Note: edited for clarification by Mark (PBS Parents)

Connie? writes...

Dear Bhawna,

Sometimes when a child's routine is turned upside down, he will react with changes in eating, sleeping or behavior. It sounds as if you are adjusting to a new city and are not situated in a home as of yet. This could explain why he is refusing food, particularly if he is a picky eater to begin with. (picky eating has been discussed on this page, so I would encourage you to scroll up and read prior posts)

The most immediate concern is that he is maintaining his fluid intake. Hopefully, he is still drinking milk on a daily basis. Dehydration can happen more quickly in young children.

You may want to try establishing some family routines. Even though you are in an unfamiliar setting, perhaps you could try to reconnect to some of your traditions or daily events such as family meals, reading before bed, playing familiar games or with familiar toys, etc.

If he continues to refuse food after a few days, I would find a local family physician or pediatrician and have him evaluated.

Julie writes...

Another rule should be DO NOT BUY JUNK. So many families don't get the idea that if you just don't buy that stuff then the kids won't have an unhealthy option. I think ALL preschools should be required to only provide healthy snakcs. Unfortunately that is NOT the case!

Debbie writes...

I think that's great advice. I just wish some of those things would work for my son who is 4, but he is strictly a by sight and smell child. If it doesn't look right or smell right he won't go near it. I've quit pushing most foods only because I'm sick of the battles with him. He basically lives on grapes, noodles, turkey, string cheese and chicken fingers. My husband and I are very concerned that he is not getting the proper nutrition he needs. If you have any helpful advice I would gladly appreciate it.
Thanks,

Connie? writes...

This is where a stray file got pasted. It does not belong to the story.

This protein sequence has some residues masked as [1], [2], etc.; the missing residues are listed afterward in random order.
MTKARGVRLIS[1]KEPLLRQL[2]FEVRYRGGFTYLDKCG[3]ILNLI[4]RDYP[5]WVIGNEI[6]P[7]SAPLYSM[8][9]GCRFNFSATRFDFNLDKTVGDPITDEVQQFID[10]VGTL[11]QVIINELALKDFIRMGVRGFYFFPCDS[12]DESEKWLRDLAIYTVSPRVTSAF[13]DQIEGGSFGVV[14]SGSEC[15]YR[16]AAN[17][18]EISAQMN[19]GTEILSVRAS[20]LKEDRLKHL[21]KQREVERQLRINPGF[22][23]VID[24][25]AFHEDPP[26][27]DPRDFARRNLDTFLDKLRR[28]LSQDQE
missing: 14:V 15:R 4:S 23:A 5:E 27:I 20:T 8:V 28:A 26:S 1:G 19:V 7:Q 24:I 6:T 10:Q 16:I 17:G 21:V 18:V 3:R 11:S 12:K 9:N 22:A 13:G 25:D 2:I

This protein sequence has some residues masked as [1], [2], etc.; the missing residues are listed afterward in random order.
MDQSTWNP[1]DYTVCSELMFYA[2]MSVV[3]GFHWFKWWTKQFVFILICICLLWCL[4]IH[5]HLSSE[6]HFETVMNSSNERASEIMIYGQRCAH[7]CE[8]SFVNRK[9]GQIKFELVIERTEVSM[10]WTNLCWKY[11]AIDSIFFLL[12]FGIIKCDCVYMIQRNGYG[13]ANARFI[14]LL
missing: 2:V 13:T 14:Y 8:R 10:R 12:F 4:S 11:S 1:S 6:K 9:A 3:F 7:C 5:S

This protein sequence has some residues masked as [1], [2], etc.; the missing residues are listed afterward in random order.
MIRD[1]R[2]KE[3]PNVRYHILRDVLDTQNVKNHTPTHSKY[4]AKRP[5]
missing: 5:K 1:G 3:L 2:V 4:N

Hi Debbie,

Your message really struck home because I recall a "grapes and noodles" stage with my daughter when she was about this age. Your son is actually including two more food groups -- cheese and meat. I think you are wise not to battle with him and take a a more hands-off, yet positive approach. He may be the type of child who responds to choosing foods at the store and helping in the kitchen. He may be more willing to try foods if he is involved in the selection and preparation. I would also give him a children's multivitamin/mineral supplement (look for one of the "complete" formulations).

An important book for parents of picky eaters is the classic "How to Get Your Kid to Eat... But not Too much," by Ellyn Satter. Satter is a well-known expert in this field and although she has written several books, this one from 1987 is still my favorite. She talks a lot about establishing positive feeding relationships and also the division of responsibility in feeding, i.e. parents provide a variety of foods and a regular meal/snack schedule, but children have the responsibility of choosing what and how much to eat (or even, whether to eat). I think you will gain a lot from her wisdom.

LAURA writes...

Hi everybody, my youngest child is 15 months old. I am learning that he loves fresh fruits and all vegatables. I cook daily and consume more meat than veggies, except for baby, he gets his favorite veggies from the soups and side dishes. Juan-Miguel will start day care soon and the school suggested I provide snacks to keep him content if he disagrees with their food. He is not too fond of bread, canned spaghetti, or packaged foods that my family eats. I limit his sugar and "junk" food that we eat (Oreos, cheetos, jumbo pak cereals) by offering him a fruit (banana) or yogurt raisins. I realize that baby eats healthier than we do and that I have to make better choices for the rest of our family. Baby has been teaching us a few things about our food choices, but I don't have ideas on what to cook instead of meat everyday or chicken soup or how to cook other than in a soup or fry in a pan. Because of baby, we do all eat more fruits and veggies, but I feel that I have been cooking the same things over again. Please help, I do want his day care to continue to provide him with healthy foods. Are yogurt raisins (17g sugar), dried fruit (33g sugar), Teddy Grahams (8g sugar), the only non perishable snacks? What do you suggest for packaged/boxed juice drinks, Hi-C (26g sugar)? WOW I did not realize how mouch sugar I was giving baby. I really need your help!!!!!